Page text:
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Moisture issue


gtblum
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Hi,

Did a raised ranch with a moisture problem that I can't pin point.

The worst part is dead center of the building in the lower living space. The carpet in this area has been cut out and there is a dehumidifier running 24/7.

There is no sign of staining, repair, or replacement of any of the perimeter walls. (original rock,paneling,and trim) Is it possible that it's ground water that is permeating through the pad? If so, what do you do about it?

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Hi,

Yeah, it could be but there's no way, within the context of a home inspection, that you can determine that.

It's possible that the footing drain is full of fines, isn't taking any water, and is allowing water to accumulate under/around that foundation. A drainage guy needs to try and figure that out. If he determines that it's occluded footing drains, and there's no way to flush them (usually isn't), he has a few choices - dig 'em up outside and replace them, break out the floor inside and install a perimeter drainage system and replace the floor, install a sump pump or a combination of the second and third options.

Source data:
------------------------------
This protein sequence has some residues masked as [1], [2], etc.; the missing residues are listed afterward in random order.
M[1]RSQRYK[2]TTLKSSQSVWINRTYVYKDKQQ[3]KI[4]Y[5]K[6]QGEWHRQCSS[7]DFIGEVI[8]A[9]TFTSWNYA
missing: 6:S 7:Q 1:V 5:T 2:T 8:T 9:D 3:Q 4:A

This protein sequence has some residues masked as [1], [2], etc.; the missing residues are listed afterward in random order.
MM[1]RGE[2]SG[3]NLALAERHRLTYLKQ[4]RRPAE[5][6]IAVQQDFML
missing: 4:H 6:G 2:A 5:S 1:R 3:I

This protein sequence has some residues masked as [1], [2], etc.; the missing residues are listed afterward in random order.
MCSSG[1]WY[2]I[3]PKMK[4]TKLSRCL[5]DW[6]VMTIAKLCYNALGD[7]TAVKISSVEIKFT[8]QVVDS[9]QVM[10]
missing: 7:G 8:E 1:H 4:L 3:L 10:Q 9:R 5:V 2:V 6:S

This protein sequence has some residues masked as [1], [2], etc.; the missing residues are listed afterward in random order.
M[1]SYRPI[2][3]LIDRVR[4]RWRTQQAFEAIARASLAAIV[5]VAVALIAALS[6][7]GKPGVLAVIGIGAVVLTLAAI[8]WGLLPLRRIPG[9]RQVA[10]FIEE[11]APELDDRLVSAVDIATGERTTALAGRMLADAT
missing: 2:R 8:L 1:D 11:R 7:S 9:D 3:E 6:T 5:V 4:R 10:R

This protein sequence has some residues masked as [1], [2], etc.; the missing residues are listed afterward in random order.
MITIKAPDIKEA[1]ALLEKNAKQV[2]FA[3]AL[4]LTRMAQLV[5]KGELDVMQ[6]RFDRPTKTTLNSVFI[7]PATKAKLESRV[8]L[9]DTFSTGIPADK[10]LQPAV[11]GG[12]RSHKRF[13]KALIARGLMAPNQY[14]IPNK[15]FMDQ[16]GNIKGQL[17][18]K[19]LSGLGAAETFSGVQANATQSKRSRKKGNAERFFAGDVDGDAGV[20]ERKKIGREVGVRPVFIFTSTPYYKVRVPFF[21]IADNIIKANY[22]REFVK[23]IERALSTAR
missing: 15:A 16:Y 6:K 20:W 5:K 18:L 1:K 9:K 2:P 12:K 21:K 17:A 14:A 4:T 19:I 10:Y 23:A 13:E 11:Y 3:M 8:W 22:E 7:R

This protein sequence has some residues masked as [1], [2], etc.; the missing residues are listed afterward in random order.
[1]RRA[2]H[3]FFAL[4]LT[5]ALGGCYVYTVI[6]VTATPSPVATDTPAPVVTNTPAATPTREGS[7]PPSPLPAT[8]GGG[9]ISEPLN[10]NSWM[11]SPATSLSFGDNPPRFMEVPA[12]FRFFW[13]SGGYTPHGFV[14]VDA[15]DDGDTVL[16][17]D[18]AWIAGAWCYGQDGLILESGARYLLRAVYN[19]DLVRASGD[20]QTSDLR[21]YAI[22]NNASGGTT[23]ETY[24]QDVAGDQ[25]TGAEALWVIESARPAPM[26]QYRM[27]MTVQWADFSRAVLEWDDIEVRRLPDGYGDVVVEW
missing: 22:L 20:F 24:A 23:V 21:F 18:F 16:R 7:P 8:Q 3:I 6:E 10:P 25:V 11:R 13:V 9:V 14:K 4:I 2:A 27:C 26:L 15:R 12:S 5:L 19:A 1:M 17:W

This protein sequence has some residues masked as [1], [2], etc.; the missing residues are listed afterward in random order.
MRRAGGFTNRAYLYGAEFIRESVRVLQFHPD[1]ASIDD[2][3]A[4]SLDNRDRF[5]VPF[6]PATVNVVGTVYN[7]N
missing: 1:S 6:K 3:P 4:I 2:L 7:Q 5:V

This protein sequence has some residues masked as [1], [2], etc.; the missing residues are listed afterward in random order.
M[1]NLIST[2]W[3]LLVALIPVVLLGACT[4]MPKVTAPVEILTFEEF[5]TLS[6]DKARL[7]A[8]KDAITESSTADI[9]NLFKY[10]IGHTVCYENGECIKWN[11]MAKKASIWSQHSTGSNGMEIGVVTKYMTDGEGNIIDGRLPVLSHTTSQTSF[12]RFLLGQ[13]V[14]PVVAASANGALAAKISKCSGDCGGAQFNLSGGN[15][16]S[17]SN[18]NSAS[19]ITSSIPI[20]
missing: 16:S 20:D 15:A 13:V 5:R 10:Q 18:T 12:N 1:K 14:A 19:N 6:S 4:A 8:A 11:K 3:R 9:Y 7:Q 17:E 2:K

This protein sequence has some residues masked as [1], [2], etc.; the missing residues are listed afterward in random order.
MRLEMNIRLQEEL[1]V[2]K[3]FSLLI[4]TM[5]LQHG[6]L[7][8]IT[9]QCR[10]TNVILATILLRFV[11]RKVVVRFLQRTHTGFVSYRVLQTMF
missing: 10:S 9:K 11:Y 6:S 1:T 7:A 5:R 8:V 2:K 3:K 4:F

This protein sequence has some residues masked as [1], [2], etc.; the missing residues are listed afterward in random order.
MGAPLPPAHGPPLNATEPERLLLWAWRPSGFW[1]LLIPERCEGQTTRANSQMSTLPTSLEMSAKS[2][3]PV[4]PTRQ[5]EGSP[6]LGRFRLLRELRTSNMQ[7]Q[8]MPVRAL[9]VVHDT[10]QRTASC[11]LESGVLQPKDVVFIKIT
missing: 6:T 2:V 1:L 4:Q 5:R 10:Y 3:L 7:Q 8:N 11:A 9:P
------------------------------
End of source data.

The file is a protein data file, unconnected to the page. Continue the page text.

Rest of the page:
If you can get the owner to agree to it and your client to pay for it, you could roll back the carpet and tape a piece of clear polyethylene about 3ft. square to the slab, wait 24 hours and then come back and check it. If a whole lot of moisture accumulates on the backside of the plastic, you'll know that water is surfacing between the underside of the slab and the vapor barrier beneath the slab and is being carried up through the slab by capillary action. Of course, unless you personally sit there and babysit it for that 24 hours, you'll have no way to know whether the homeowner peeled off the plastic, dried it, and then reinstalled it just before you arrived.

If you're convinced that there is an excess moisture issue, punt it to a drainage specialist for diagnosis and correction.

ONE TEAM - ONE FIGHT!!!

Mike

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Originally posted by Mike Lamb

How about a bad waste pipe beneath the slab?

Hi,

I guess I wouldn't rule it out if the type of waste lines used there are often problematic. I suppose that having a pipe scoping guy look at the main waste line first would be prudent. One of the big drainage specialists here has its own scoping equipment.

ONE TEAM - ONE FIGHT!!!

Mike

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